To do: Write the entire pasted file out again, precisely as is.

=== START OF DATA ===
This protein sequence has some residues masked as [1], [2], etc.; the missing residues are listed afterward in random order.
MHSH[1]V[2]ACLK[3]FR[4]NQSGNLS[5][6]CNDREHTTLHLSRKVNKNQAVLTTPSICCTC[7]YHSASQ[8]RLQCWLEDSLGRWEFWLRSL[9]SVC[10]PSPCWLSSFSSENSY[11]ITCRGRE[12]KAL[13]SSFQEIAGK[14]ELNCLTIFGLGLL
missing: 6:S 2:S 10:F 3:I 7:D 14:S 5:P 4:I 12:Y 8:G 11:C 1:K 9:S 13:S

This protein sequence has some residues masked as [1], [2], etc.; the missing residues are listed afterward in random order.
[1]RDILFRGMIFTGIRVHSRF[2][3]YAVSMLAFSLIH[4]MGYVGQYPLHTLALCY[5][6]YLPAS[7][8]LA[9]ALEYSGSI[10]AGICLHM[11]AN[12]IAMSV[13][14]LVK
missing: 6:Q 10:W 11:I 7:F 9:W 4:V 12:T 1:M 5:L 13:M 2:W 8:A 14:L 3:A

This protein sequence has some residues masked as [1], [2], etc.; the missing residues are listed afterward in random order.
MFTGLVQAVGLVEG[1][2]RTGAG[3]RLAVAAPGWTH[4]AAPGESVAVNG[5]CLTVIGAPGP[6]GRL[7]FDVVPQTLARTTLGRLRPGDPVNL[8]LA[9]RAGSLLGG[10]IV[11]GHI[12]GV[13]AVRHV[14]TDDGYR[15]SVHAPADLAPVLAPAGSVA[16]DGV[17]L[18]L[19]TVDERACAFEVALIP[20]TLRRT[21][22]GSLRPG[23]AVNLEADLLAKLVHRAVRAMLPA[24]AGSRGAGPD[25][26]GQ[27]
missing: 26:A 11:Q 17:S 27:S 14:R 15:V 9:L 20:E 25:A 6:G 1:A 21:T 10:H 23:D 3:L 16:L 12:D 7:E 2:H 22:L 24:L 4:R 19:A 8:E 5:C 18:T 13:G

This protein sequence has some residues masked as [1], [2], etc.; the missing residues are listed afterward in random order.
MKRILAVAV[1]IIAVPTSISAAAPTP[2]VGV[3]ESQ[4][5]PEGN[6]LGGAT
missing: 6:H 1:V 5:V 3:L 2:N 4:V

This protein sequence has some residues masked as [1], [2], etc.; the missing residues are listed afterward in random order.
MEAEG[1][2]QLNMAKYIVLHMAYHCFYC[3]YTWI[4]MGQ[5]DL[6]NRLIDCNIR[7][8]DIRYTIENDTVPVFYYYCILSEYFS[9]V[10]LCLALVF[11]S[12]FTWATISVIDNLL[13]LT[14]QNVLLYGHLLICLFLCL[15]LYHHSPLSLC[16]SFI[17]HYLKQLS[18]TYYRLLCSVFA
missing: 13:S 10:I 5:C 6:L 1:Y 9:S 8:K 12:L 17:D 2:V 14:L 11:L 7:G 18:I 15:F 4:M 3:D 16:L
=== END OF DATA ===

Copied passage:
This protein sequence has some residues masked as [1], [2], etc.; the missing residues are listed afterward in random order.
MHSH[1]V[2]ACLK[3]FR[4]NQSGNLS[5][6]CNDREHTTLHLSRKVNKNQAVLTTPSICCTC[7]YHSASQ[8]RLQCWLEDSLGRWEFWLRSL[9]SVC[10]PSPCWLSSFSSENSY[11]ITCRGRE[12]KAL[13]SSFQEIAGK[14]ELNCLTIFGLGLL
missing: 6:S 2:S 10:F 3:I 7:D 14:S 5:P 4:I 12:Y 8:G 11:C 1:K 9:S 13:S

This protein sequence has some residues masked as [1], [2], etc.; the missing residues are listed afterward in random order.
[1]RDILFRGMIFTGIRVHSRF[2][3]YAVSMLAFSLIH[4]MGYVGQYPLHTLALCY[5][6]YLPAS[7][8]LA[9]ALEYSGSI[10]AGICLHM[11]AN[12]IAMSV[13][14]LVK
missing: 6:Q 10:W 11:I 7:F 9:W 4:V 12:T 1:M 5:L 13:M 2:W 8:A 14:L 3:A

This protein sequence has some residues masked as [1], [2], etc.; the missing residues are listed afterward in random order.
MFTGLVQAVGLVEG[1][2]RTGAG[3]RLAVAAPGWTH[4]AAPGESVAVNG[5]CLTVIGAPGP[6]GRL[7]FDVVPQTLARTTLGRLRPGDPVNL[8]LA[9]RAGSLLGG[10]IV[11]GHI[12]GV[13]AVRHV[14]TDDGYR[15]SVHAPADLAPVLAPAGSVA[16]DGV[17]L[18]L[19]TVDERACAFEVALIP[20]TLRRT[21][22]GSLRPG[23]AVNLEADLLAKLVHRAVRAMLPA[24]AGSRGAGPD[25][26]GQ[27]
missing: 26:A 11:Q 17:S 27:S 14:R 15:V 9:L 20:E 25:A 6:G 1:A 21:T 10:H 23:D 3:L 16:L 12:D 7:E 2:H 22:L 24:L 4:R 19:A 8:E 5:C 18:T 13:G

This protein sequence has some residues masked as [1], [2], etc.; the missing residues are listed afterward in random order.
MKRILAVAV[1]IIAVPTSISAAAPTP[2]VGV[3]ESQ[4][5]PEGN[6]LGGAT
missing: 6:H 1:V 5:V 3:L 2:N 4:V

This protein sequence has some residues masked as [1], [2], etc.; the missing residues are listed afterward in random order.
MEAEG[1][2]QLNMAKYIVLHMAYHCFYC[3]YTWI[4]MGQ[5]DL[6]NRLIDCNIR[7][8]DIRYTIENDTVPVFYYYCILSEYFS[9]V[10]LCLALVF[11]S[12]FTWATISVIDNLL[13]LT[14]QNVLLYGHLLICLFLCL[15]LYHHSPLSLC[16]SFI[17]HYLKQLS[18]TYYRLLCSVFA
missing: 13:S 10:I 5:C 6:L 1:Y 9:S 8:K 12:L 17:D 2:V 14:L 11:L 7:G 18:I 15:F 4:M 3:D 16:L